Price, Lilian, School of Engineering and Applied Science, University of Virginia
Baritaud, Catherine, EN-Engineering and Society, University of Virginia
Powell, Harry, EN-Elec & Comp Engr Dept, University of Virginia

Each year, the United States spends around 12% of the yearly budget purely on defense, which amounts to billions of dollars. One of the newest fields of innovation when it comes to defense revolves around building Lethal Autonomous Weapons Systems (LAWS), which are combat weapons that utilize artificial intelligence. Although a promising field of development, the true breadth of influence that artificial intelligence has is unknown, especially within the field of integrating artificial intelligence into weapons. The science, technology, and society (STS) paper analyzes this new emerging type of weaponry in order to identify potential dangers in its development trajectory and to guide future development directions and regulations. The analysis of such a complex system is broken down through various technological frameworks and risk studies in order to create a holistic view of how to approach the moral consequences of continuing to develop LAWS. This STS paper is in loose relation to the technical project which focuses on developing an interactive game between a player and human. On an elementary level, the technical project seeks to encourage common users to gain a curiosity about computer systems in order to inspire more knowledge regarding smart technology.
The technical report outlines the development of a game console where users can play other humans or a computer-based opponent. The proposed design functions through a hardware system that interfaces to an embedded component that allows the user to take part in a variety of game styles and opponent types. The inspiration for this design came from the alienation most people felt during the COVID-19 pandemic in addition to a growing need for common understanding of how basic computer algorithms can work. For the technical project itself, several electrical designs were constructed through computer-based PCB design software and a final prototype was successfully fabricated and tested. The desired game rules were correctly implemented, however a final, more sophisticated, hardware design was incomplete due to time constraints. Overall, a functioning initial prototype was correctly fabricated and tested.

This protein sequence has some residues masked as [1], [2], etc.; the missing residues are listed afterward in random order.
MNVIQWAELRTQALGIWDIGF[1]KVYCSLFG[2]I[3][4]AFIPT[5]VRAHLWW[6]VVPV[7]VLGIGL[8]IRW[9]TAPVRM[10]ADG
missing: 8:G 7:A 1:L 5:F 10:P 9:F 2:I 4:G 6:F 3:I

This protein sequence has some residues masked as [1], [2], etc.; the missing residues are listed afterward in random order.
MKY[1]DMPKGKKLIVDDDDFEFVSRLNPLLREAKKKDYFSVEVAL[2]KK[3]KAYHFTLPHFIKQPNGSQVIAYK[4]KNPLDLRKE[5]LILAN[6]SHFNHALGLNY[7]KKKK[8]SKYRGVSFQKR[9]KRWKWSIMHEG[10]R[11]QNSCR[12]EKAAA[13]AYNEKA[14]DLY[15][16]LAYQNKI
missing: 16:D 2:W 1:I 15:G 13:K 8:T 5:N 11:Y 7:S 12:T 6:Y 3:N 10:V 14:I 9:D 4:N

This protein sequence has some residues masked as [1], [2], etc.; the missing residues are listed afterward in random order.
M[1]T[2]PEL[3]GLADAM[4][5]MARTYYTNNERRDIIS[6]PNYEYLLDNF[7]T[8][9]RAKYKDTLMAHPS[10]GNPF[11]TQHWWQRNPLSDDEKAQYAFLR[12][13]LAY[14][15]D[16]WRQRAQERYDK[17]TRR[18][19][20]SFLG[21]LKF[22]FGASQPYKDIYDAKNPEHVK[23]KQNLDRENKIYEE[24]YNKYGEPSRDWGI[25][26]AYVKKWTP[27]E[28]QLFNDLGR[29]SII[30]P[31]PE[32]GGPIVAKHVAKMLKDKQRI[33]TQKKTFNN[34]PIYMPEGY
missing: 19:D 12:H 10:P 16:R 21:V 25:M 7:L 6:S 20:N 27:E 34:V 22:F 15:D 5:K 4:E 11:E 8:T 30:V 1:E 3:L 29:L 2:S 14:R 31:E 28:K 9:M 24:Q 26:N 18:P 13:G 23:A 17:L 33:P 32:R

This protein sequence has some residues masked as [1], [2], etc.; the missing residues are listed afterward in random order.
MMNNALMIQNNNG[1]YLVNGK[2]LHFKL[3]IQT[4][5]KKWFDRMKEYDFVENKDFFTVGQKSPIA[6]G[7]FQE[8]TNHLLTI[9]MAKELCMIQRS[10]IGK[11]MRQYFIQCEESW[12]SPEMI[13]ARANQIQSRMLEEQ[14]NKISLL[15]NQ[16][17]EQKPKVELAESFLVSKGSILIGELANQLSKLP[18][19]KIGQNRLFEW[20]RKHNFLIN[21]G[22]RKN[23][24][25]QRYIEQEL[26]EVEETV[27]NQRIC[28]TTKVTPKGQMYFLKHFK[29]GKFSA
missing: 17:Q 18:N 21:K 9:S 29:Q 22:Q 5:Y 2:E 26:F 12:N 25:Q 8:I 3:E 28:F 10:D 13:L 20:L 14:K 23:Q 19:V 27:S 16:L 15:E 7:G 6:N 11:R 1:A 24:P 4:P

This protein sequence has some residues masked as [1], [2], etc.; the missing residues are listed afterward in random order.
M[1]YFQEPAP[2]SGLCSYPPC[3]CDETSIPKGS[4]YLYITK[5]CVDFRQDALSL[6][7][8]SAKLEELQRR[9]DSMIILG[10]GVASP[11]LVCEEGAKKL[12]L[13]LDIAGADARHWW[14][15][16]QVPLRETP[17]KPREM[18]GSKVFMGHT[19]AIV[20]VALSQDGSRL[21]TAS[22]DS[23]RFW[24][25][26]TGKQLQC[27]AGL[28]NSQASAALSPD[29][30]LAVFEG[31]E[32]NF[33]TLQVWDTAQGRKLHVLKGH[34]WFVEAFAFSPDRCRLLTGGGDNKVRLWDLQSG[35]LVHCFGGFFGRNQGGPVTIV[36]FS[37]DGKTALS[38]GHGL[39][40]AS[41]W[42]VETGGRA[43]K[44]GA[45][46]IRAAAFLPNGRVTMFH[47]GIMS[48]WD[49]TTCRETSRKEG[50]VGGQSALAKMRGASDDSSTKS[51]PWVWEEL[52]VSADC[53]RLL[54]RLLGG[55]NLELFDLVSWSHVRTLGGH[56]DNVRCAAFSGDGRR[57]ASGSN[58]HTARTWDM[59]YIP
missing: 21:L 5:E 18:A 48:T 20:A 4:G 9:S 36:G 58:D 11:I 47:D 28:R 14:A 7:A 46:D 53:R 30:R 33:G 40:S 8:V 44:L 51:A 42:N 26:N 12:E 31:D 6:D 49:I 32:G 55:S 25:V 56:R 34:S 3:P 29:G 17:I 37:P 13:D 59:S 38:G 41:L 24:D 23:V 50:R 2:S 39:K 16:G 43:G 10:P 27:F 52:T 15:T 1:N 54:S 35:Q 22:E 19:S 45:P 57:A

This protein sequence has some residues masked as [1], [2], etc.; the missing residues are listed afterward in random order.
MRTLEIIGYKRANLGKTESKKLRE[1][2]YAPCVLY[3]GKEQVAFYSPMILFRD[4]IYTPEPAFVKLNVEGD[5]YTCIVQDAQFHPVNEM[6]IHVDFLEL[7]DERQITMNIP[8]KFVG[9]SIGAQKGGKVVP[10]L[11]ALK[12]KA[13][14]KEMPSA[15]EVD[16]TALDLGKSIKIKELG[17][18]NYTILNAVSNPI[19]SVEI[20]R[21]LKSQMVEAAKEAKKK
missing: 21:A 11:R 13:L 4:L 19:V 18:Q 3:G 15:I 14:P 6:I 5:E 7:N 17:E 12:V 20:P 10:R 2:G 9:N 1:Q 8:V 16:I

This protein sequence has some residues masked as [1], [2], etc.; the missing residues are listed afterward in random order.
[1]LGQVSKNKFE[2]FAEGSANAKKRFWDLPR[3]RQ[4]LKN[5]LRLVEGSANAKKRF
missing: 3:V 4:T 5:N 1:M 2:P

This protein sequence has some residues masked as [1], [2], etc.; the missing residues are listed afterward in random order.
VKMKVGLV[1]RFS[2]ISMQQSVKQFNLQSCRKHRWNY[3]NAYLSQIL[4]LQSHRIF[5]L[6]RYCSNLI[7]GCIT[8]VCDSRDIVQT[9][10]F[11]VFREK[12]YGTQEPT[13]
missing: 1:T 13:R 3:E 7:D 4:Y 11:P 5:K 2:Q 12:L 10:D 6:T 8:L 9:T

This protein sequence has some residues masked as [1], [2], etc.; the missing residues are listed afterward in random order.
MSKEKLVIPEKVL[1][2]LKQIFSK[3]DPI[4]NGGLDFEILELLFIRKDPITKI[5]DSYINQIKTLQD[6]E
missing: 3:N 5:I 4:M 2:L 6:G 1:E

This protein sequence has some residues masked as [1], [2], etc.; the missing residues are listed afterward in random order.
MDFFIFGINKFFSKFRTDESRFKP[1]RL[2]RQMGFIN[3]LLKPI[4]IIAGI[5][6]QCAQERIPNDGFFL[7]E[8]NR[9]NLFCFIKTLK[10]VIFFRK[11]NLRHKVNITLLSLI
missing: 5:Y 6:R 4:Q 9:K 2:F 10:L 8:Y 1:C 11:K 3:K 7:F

The inspiration for assessing the ethical implications from LAWS came from my own personal career interests in defense. This research answers the question of how the ethical and strategic developments in LAWS speaks to the future risks in warfare and humanitarianism. In this case, Actor-Network Theory was used in order to identify key stakeholders that participate in the construction and development of LAWS, which was implemented through a risk analysis case study that utilized fault-tree analysis.
In the STS paper, a qualitative analysis gave insight into the scope of influence in order to inspire future research into areas of fault within each step in the process from initial research and design to the integration of autonomous weapons into military environments. The various forms of evidence supports the conclusion regarding a call for regulation alongside future assessments of ethics and risk. In combination, this research helped to formulate a direction for product development in order to preserve innocent human life and regulate other autonomous systems, even outside of the scope of combat weaponry.
Presently, there is a valid need for new developments in defense in order to maintain competition with other current and emerging world powers. However, developing LAWS is equivalent to exploring the unknown, and thus must be approached with severe caution. Once growing an understanding for how these weapons function across policy makers and developers, a conservative route for development is possible in order to preserve humanitarianism. This can only come from bridging both societal and technical concerns.

BS (Bachelor of Science)
autonomous, Actor-Network Theory, Sociotechnical Model

School of Engineering and Applied Science
Bachelor of Science in Electrical and Computer Engineering
Technical Advisor: Harry Powell
STS Advisor: Catherine Baritaud
Technical Team Members: Raymond Costa

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